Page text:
Women in Science and Engineering (WiSE) has developed a new pilot program for women of color in STEM sophomores and juniors at the University. The Career Preparation Program (CPP) aims to provide these students with opportunities and resources for developing…
Ford’s Future of Safety tour brings new airbag technology to Syracuse University
Ford Motor Co. is partnering with the L. C. Smith College of Engineering and Computer Science (LCS) at Syracuse University to demonstrate the future of auto safety. Members of the Syracuse University and greater Syracuse communities are invited to get a firsthand look at how Ford Motor Company is incorporating safety features such as smart sensors (including radar), camera and wireless technologies, to develop new crash avoidance and driver assist systems that detect and help drivers recognize and respond to collision risks more quickly.
The Future of Safety event will take place on Friday, Oct. 8, from 8 a.m.-3 p.m. in the Waverly parking lot.
“We’re proud to once again lead the industry in safety innovation,” says Srini Sundararajan, Ford’s lead passive safety expert. “Our latest improvement highlights our attention to detail on airbag safety, which now improves overall protection of both driver and passenger.”
“This Future of Safety event is an excellent opportunity for our students and faculty to see firsthand Ford’s technological and design innovations to promote safety,” says LCS Dean Laura Steinberg. “It is a great example of how the work of engineers is helping to save lives. We hope this collaboration will be the first of many between the L.C Smith College and Ford.”
Additional featured safety technologies include MyKey™; SYNC®: Traffic, Directions & Information; BLIS® (Blind Spot Information System); Active Park Assist; Integrated Blind Spot Mirrors; and Cross Traffic Alert.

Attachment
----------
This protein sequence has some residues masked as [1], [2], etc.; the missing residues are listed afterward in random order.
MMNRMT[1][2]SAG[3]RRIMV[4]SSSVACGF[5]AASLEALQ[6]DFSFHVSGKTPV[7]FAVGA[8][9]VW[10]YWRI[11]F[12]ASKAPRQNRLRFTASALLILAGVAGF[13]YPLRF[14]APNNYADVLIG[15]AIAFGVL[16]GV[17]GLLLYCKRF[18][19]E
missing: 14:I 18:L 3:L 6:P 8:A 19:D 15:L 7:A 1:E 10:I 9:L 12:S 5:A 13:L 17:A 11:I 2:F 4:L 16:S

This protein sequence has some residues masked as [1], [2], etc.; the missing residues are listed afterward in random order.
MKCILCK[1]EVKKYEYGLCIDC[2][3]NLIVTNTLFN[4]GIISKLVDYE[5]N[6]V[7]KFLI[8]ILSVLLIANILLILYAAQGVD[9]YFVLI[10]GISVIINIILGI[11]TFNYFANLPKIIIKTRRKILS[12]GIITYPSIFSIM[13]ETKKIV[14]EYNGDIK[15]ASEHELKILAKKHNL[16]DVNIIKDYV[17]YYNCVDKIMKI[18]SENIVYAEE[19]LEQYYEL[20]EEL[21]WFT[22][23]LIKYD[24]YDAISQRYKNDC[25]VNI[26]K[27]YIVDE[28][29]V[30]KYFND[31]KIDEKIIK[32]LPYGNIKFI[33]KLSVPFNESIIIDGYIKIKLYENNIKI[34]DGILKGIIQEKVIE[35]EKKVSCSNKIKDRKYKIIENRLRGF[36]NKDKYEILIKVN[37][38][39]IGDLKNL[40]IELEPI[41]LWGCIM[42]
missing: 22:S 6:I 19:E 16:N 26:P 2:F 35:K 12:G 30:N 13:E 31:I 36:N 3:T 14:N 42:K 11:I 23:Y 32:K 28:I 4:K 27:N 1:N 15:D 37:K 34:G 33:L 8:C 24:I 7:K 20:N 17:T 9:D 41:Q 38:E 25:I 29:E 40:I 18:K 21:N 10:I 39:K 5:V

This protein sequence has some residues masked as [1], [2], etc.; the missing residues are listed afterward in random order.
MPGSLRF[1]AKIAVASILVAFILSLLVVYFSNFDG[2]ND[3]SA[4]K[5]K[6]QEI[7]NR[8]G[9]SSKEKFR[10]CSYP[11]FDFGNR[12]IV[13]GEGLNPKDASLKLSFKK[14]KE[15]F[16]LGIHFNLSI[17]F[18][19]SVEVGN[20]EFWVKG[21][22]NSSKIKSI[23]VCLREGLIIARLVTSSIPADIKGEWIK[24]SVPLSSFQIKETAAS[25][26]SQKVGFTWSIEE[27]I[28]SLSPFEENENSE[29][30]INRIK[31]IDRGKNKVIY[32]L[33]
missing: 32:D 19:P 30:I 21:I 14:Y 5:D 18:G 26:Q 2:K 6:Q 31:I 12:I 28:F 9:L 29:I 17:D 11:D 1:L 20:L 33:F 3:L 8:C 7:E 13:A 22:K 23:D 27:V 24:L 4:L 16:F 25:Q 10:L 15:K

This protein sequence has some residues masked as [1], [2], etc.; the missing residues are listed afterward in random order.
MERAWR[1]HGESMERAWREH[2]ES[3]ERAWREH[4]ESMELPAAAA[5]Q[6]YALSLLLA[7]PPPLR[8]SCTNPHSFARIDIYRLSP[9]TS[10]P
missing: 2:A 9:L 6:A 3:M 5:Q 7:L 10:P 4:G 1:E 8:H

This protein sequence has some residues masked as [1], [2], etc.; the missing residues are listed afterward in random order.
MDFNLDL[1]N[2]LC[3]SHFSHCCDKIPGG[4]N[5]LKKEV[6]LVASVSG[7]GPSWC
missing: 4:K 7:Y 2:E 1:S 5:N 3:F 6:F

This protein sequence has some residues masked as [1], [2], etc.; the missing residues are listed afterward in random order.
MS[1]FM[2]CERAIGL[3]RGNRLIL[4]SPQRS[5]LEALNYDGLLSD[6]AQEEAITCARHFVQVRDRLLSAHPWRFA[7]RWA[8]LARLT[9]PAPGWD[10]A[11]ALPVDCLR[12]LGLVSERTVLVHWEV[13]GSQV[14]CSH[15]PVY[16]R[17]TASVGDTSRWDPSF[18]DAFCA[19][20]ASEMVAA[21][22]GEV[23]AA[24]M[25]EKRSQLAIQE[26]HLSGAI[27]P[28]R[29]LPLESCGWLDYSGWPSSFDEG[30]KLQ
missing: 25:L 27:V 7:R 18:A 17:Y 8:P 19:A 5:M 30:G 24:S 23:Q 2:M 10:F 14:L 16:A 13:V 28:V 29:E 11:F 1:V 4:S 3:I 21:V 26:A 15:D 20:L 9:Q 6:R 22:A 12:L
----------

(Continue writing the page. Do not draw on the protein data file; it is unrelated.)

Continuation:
Ford Motor Co. is proud to be showcasing its new exclusive air bag system, which is also featured in the 2011 Ford Focus. The company’s next-generation driver-side airbag with enhanced chest protection technology is designed to help reduce chest and rib injuries. The pioneering side airbags help with chest protection for front seat occupants with shoulder vents that deliver varying levels of pressure based on the size of the occupant and how much of their shoulder blocks the vent.
The 2011 Focus will be the first car ever with a front passenger airbag with adaptive venting, designed to help enhance head and neck protection by better matching deployment force with occupant size. These next-generation airbags will debut as standard equipment for the Ford Focus. They will also be standard on future Ford vehicles in the coming few years.
Representatives from Ford will be on hand at the event to demonstrate the innovative safety features found in Ford’s vehicles and meet with LCS students. Students and faculty will also be treated to a conversation with Ford’s engineering department, focusing on the development of the inflatable seat belt, but also other features of the vehicle production process. Following a reception and conversation, the general public will also be able to take part in demonstrations of the technologies.